Link Posted: 1/19/2006 5:56:45 PM EDT

Originally Posted By richhermes:
While a downstream level of 9 is not bad, it is not optimum. It should be below 7.

Your upstream is fine.

Where are you located?



raleigh area, NC, the 9 was the old modem, I'm now reading 8.3-8.4 dBmv on the new one (third pic)
Link Posted: 1/21/2006 8:48:03 PM EDT

Originally Posted By AssaultRifler:

Originally Posted By richhermes:
While a downstream level of 9 is not bad, it is not optimum. It should be below 7.

Your upstream is fine.

Where are you located?



raleigh area, NC, the 9 was the old modem, I'm now reading 8.3-8.4 dBmv on the new one (third pic)



Cool.
I'm down in Tampa, FL. I'm a lead tech for the cable modem division of the cable co. here. I deal mostly with commercial and corporate cable modem applications and our VoIP product.
Link Posted: 1/22/2006 5:48:52 AM EDT

Originally Posted By richhermes:


Cool.
I'm down in Tampa, FL. I'm a lead tech for the cable modem division of the cable co. here. I deal mostly with commercial and corporate cable modem applications and our VoIP product.



been running steady for last 3 days now,

Downstream Value
Frequency 609000000 Hz
Signal To Noise Ratio 35.7 dB
Power Level 8.3 dBmV


Upstream Value
Channel ID 3
Frequency 33008000 Hz
Power 37.0

Ask your techs to try replacing modems before replacing cable lines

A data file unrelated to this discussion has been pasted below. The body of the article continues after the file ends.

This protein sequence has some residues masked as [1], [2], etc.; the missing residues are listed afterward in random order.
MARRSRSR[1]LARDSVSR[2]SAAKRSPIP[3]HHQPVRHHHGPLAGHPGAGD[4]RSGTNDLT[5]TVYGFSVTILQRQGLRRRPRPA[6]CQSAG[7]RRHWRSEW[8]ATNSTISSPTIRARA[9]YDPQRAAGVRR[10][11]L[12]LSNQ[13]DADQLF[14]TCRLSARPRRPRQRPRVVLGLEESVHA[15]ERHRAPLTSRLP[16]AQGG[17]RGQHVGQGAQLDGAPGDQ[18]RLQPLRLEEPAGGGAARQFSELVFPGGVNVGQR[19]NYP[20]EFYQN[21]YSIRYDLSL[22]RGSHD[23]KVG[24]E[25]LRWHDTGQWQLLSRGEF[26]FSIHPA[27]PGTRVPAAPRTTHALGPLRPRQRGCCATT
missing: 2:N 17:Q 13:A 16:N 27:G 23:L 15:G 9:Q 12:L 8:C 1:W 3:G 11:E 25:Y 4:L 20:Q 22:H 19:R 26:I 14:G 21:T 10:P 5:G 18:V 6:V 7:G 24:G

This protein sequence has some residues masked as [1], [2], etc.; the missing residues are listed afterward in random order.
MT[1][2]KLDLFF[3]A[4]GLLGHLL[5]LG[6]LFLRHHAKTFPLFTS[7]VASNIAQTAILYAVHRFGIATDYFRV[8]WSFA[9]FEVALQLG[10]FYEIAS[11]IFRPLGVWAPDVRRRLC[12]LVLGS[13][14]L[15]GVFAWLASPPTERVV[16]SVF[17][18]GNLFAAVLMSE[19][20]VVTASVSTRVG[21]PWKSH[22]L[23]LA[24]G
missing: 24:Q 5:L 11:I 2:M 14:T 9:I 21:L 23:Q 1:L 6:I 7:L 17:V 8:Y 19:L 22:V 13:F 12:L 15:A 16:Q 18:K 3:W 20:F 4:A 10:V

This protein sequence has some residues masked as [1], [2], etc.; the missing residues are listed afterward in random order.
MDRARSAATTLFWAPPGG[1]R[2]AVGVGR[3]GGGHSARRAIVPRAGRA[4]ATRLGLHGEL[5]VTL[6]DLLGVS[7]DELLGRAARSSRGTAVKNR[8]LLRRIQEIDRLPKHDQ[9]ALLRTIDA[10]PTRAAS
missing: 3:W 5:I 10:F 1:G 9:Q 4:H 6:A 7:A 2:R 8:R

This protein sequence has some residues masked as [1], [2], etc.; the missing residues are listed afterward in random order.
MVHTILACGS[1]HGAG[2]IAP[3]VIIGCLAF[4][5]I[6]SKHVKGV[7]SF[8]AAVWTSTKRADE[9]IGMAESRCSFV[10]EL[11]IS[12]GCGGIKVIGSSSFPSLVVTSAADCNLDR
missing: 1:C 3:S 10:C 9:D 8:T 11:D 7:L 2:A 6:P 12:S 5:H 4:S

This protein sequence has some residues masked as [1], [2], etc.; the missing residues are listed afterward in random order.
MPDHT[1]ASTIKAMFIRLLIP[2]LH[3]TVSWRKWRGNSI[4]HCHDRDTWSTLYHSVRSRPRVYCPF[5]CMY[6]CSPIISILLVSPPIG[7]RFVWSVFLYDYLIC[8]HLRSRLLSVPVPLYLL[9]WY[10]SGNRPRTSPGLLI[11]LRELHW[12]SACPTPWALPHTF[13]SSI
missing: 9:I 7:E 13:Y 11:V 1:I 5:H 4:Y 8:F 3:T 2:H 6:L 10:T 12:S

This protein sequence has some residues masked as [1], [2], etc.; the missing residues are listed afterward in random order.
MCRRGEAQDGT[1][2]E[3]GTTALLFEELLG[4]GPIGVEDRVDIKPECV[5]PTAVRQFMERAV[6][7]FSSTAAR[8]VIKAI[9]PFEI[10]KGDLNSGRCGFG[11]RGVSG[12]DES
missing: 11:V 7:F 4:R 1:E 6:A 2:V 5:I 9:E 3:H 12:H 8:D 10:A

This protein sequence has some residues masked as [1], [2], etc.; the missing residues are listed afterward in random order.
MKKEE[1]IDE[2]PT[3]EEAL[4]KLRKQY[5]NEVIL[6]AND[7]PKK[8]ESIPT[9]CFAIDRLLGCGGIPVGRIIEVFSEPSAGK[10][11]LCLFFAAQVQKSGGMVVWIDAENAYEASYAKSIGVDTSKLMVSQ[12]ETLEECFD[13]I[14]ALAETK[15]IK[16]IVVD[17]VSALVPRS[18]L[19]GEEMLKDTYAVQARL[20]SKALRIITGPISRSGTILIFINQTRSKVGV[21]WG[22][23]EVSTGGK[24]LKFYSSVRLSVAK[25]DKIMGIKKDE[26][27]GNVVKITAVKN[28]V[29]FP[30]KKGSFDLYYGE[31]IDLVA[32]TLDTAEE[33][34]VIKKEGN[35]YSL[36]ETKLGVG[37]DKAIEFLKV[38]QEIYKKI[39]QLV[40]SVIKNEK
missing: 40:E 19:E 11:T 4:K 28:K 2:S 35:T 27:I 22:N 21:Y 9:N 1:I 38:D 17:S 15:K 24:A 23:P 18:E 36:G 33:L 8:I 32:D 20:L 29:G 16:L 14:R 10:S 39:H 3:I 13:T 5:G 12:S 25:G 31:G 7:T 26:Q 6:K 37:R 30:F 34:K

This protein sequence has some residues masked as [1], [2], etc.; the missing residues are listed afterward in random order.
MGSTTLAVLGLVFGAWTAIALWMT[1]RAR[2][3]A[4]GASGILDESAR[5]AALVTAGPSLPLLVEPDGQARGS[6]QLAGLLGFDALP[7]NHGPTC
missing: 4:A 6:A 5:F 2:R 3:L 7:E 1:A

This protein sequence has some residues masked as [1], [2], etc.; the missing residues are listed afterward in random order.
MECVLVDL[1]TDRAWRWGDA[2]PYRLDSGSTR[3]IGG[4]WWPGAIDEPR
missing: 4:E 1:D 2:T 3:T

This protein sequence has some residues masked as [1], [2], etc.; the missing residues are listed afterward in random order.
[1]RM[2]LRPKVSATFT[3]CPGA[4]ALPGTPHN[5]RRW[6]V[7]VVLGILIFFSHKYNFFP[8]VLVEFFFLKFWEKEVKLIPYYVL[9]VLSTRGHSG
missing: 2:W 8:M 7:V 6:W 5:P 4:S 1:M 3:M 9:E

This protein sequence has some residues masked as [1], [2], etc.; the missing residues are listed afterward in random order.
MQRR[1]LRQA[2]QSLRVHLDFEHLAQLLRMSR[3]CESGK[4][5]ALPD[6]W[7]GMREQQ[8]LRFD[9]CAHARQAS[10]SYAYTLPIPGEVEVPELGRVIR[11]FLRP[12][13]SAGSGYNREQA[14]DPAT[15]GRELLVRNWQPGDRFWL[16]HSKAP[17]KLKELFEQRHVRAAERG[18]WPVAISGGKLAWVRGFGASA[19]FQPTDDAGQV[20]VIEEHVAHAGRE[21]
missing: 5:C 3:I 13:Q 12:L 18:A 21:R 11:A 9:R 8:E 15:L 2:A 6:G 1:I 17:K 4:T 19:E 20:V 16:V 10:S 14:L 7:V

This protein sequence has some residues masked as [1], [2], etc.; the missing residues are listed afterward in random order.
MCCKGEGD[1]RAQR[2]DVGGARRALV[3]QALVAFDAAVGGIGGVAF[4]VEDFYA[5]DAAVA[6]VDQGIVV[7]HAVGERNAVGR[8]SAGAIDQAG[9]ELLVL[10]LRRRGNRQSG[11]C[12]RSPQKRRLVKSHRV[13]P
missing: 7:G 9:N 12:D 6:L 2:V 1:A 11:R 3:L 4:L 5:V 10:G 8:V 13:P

Link Posted: 1/22/2006 8:56:44 AM EDT

Originally Posted By AssaultRifler:
Ask your techs to try replacing modems before replacing cable lines



Actually, that's what my guys do on a regular basis. Always do the easy stuff first!
Link Posted: 2/19/2006 3:26:08 PM EDT
Downstream Value
Frequency 579000000 Hz Locked
Signal to Noise Ratio 36 dB
Power Level 2 dBmV

Upstream Value
Channel ID 3
Frequency 34000000 Hz Ranged

Power Level 46 dBmV

Wow, that's pretty cool. I never knew about this utility. Looks like my downstream power level is pretty weak.
Link Posted: 2/19/2006 3:29:48 PM EDT
You cant think of it as weak, the lower number means that the system doesnt have to over amplify to get thru bad cable etc. If the number was higher that would indicate a problem.
Link Posted: 2/19/2006 4:18:33 PM EDT

Originally Posted By USMC88-93:
You cant think of it as weak, the lower number means that the system doesnt have to over amplify to get thru bad cable etc. If the number was higher that would indicate a problem.



So 2dBmV is good downstream, is the 46dBmV up ok?

I currently don't have any problems, just asking for my own edification.
Link Posted: 2/19/2006 4:29:49 PM EDT
On the docsis standard for cable modems, your downstream (or forward) needs to fall in the range of +7 to -7 dbmv. Upsteam (or reverse) would optimally not exceed 50dbmv. This all depends on the QAM your cable system runs on also. Any flunkie answering the phones at the cable Co. will know the ranges, but will be clueless on the QAM, so I would not bother calling them to ask.

Suffice it to say, +2 down and 46 up is a good signal.